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dividing vector(a,b) by sqrt(x) gives (a/x*sqrt(x),b/x*sqrt(x))

asked 2015-03-01 00:27:40 +0200

Ricky gravatar image

updated 2015-03-01 01:34:07 +0200

I can't seem to figure out why the behavior above is happening.

I have been trying to familiarize myself with Sage as I am both an IT person at my university and currently a Calc III student and it would seem to me to be helpful for both to know how this software works since many professors use it and I can use it to check work in my classes.

When I attempt to get the unit vector in the direction of <1,1> I divide the vector by its magnitude, and instead of the expected result of <1/sqrt(2), 1/sqrt(2)> I have been getting <1/2*sqrt(2), 1/2*sqrt(2)> and this happens the same way with a vector divided by the sqrt of anything. (i.e. <1,1> / sqrt(3) == <1/3*sqrt(3), 1/3*sqrt(3)>)

Is this a bug, or am I missing something?

EDIT - To clarify, I am dividing a vector by it's magnitude, which is a scalar number. vector{a,b} divded by c should yield vector{a/c, b/c}. This works fine for integers. but when doing so with the sqrt() function it produces odd results. So if c == sqrt(d) the answer is coming back as vector{a/(dc), b/(dc)} and I don't understand why the denominator is being multiplied by d.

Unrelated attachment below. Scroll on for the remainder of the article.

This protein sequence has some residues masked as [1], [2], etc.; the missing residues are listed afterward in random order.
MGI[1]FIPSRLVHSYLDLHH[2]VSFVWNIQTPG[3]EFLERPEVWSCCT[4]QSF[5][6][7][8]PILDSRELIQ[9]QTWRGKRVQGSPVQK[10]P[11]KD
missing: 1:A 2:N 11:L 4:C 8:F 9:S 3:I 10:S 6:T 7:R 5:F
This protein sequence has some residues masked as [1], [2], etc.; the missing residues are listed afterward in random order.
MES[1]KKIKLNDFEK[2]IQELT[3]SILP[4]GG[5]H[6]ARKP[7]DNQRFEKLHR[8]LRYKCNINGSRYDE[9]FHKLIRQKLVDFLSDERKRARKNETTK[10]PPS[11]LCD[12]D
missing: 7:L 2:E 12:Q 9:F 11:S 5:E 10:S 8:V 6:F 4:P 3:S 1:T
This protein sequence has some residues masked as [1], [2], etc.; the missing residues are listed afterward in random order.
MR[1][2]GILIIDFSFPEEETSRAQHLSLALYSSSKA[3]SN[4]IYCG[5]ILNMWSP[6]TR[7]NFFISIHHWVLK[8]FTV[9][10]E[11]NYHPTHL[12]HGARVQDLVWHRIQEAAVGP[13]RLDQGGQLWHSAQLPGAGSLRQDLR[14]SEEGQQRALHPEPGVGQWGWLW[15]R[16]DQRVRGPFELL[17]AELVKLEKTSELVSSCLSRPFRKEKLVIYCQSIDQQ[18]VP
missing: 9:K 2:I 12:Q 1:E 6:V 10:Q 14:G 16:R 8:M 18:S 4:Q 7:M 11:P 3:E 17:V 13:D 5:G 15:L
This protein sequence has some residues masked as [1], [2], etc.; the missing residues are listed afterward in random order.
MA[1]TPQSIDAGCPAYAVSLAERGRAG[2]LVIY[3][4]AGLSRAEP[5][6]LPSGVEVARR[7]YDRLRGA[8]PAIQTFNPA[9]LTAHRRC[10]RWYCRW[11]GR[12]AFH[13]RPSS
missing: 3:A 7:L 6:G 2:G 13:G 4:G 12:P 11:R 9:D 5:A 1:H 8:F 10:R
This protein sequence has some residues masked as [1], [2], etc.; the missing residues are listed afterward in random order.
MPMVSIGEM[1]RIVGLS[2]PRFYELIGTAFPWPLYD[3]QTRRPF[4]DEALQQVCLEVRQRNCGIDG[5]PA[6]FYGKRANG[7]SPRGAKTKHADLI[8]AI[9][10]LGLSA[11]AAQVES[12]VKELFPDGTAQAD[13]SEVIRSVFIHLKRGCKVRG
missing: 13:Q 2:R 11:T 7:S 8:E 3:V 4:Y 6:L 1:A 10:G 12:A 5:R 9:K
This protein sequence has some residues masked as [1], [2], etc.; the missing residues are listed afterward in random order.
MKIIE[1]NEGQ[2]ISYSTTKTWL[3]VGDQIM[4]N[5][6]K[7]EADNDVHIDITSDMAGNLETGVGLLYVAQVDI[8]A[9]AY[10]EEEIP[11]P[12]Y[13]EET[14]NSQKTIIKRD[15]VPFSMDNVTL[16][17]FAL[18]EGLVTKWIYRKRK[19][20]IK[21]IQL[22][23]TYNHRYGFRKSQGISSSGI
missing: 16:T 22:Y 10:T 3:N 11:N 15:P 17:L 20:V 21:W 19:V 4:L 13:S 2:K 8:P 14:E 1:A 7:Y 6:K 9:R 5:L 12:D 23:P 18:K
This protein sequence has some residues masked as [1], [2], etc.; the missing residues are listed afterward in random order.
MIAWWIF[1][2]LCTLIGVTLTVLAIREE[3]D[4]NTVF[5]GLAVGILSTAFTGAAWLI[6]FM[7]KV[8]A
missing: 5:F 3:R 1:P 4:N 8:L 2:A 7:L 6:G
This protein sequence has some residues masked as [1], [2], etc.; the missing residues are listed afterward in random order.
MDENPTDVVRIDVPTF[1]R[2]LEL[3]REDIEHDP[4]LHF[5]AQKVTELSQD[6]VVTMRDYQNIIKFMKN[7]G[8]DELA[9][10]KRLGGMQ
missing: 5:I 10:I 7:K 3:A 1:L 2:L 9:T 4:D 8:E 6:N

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answered 2015-03-01 00:41:06 +0200

vdelecroix gravatar image

updated 2015-03-01 01:43:19 +0200


This is just a problem of display. The quantity 1 / sqrt(2) is just equal to 1 / 2 * sqrt(2). The latter is just another form of sqrt(2) / 2. And it is equal to the former if you divide both the numerator and the denominator by sqrt(2).

So it is not a bug but the way Sage displays the result.

Note that it also happens for numbers themselves:

sage: 1 / sqrt(2)


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Thank you very much for your response.

Ricky gravatar imageRicky ( 2015-03-01 01:44:13 +0200 )edit

Good on sage for not leaving radicals in the denominator.

Ricky gravatar imageRicky ( 2015-03-01 01:46:48 +0200 )edit

Great that you got it!

vdelecroix gravatar imagevdelecroix ( 2015-03-01 01:51:51 +0200 )edit

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Asked: 2015-03-01 00:27:40 +0200

Seen: 411 times

Last updated: Mar 01 '15